FaithWorld

U.S. university drops plan to honor activist critical of Islam

(Somali-born Ayaan Hirsi Ali, a former Dutch parliamentarian, gestures as she speaks at the European Parliament in Brussels February 14, 2008. REUTERS/Francois Lenoir )

A private university outside Boston has decided not to award an honorary degree to a Somali-born women’s rights activist who has branded Islam as violent and “a nihilistic cult of death.”

Brandeis University said it had decided not to award an honorary degree to Ayaan Hirsi Ali, a former Dutch parliamentarian who has been a prominent critic of the treatment of women in Islamic society.

Hirsi Ali said in a 2003 interview with a Dutch newspaper that by modern standards, the Muslim prophet Mohammed could be considered a pedophile, and in a 2007 interview with the London Evening Standard called Islam “a destructive, nihilistic cult of death.”

“We cannot overlook certain of her past statements that are inconsistent with Brandeis University’s core values,” the university said in a statement late Tuesday. “We regret that we were not aware of these statements earlier.”

from John Lloyd:

Modi: Democrat or divider

India’s 815 million voters started the five-week voting cycle earlier this week. It’s already being celebrated as a triumph just for taking place -- “the largest collective democratic act in history,” according to the Economist.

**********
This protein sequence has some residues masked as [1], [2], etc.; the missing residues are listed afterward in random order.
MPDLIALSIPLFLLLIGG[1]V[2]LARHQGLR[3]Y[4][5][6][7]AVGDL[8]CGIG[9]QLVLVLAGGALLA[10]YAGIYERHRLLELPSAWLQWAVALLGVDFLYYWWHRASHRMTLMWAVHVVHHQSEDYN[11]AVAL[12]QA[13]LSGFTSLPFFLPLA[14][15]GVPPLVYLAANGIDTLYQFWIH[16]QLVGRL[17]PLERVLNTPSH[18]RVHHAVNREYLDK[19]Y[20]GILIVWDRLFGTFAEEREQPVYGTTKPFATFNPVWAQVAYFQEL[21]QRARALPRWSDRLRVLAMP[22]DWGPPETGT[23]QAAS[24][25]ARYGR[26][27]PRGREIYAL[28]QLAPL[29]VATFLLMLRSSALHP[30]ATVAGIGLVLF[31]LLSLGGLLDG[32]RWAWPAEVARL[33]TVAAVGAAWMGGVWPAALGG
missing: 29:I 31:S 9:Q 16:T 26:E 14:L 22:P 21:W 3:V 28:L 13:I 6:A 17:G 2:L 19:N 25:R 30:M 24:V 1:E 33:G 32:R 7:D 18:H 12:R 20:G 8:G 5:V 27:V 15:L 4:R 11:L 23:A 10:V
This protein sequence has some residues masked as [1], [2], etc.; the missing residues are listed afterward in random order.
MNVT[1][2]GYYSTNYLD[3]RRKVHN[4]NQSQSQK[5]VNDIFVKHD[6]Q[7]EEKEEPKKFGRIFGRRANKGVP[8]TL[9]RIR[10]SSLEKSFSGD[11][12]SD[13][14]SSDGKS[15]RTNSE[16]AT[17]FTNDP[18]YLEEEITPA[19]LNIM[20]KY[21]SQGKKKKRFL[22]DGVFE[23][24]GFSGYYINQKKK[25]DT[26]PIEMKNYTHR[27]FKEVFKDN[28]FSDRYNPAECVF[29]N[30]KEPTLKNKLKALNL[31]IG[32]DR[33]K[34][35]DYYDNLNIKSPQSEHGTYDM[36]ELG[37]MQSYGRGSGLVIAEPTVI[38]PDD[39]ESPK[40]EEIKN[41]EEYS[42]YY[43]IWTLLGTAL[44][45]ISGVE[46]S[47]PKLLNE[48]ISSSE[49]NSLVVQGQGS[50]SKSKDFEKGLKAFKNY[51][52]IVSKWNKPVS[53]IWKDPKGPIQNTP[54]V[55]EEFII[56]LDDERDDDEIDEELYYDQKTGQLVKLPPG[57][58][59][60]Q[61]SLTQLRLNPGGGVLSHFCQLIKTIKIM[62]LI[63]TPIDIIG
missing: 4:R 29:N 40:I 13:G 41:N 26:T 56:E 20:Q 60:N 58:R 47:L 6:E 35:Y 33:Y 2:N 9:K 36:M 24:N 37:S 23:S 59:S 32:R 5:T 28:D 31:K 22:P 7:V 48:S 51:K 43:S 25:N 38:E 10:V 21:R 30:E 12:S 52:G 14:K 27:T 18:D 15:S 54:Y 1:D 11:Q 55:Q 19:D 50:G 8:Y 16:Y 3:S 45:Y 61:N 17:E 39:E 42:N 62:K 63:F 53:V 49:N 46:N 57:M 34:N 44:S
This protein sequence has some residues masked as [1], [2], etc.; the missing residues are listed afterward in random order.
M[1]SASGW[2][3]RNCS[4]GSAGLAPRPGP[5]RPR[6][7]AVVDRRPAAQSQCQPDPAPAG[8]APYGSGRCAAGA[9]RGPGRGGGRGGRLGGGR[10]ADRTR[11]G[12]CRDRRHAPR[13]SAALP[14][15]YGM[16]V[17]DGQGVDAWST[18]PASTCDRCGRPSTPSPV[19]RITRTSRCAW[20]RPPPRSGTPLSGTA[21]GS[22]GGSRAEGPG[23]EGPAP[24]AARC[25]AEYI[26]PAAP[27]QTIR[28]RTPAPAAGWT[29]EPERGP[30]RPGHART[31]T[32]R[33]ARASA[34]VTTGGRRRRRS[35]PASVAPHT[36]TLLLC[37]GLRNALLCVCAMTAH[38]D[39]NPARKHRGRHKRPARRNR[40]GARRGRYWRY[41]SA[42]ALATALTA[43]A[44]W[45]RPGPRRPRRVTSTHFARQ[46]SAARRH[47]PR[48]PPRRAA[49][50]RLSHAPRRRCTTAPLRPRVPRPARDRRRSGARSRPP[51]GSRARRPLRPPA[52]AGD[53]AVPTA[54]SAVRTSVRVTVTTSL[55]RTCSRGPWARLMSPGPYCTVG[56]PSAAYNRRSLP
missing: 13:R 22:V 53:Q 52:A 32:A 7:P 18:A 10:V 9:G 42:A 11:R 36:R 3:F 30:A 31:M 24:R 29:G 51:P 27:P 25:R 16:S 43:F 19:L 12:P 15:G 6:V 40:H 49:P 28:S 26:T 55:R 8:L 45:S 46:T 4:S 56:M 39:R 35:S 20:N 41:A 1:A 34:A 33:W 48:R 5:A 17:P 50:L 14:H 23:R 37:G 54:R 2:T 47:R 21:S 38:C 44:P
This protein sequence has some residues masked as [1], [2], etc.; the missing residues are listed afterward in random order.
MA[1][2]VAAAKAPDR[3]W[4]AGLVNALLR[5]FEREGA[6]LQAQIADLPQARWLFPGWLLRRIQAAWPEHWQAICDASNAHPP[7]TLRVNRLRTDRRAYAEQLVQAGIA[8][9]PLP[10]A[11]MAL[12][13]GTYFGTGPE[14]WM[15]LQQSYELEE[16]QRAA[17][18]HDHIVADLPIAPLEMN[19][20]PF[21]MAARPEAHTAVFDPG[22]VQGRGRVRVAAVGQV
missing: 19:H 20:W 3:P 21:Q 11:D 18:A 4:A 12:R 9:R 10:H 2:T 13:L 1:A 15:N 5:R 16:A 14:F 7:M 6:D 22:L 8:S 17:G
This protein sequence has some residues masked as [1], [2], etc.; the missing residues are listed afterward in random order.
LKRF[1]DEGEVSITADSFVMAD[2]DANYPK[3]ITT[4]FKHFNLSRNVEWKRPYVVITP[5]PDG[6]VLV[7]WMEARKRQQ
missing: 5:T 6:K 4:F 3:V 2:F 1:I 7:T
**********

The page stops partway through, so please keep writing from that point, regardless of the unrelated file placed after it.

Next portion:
The winner will matter. India now punches far below its demographic weight -- its 1.24 billion people are served by just 600 diplomats, about the same number as the Netherlands. The United States, with 314 million people, has 15,000. But that apparent lack of interest in making a mark on the world seems about to end.

What had seemed a likely victory for the first minister of the northwestern state of Gujarat, Narendra Modi, has now hardened into a near certainty -- at least for much of the Indian media. Modi, self-made, ambitious and energetic at 63, has the ability to project India’s latent power. He wants growth, which India greatly needs to raise more of its citizens out of poverty and to provide jobs for its expanding population.

from India Insight:

Young professionals in Bangalore favour Modi’s promise, shrug off riots

As far as Vinod Hegde is concerned, Indian prime minister candidate Narendra Modi bears no responsibility for the 2002 Gujarat riots. More to the point, Hegde doesn't care.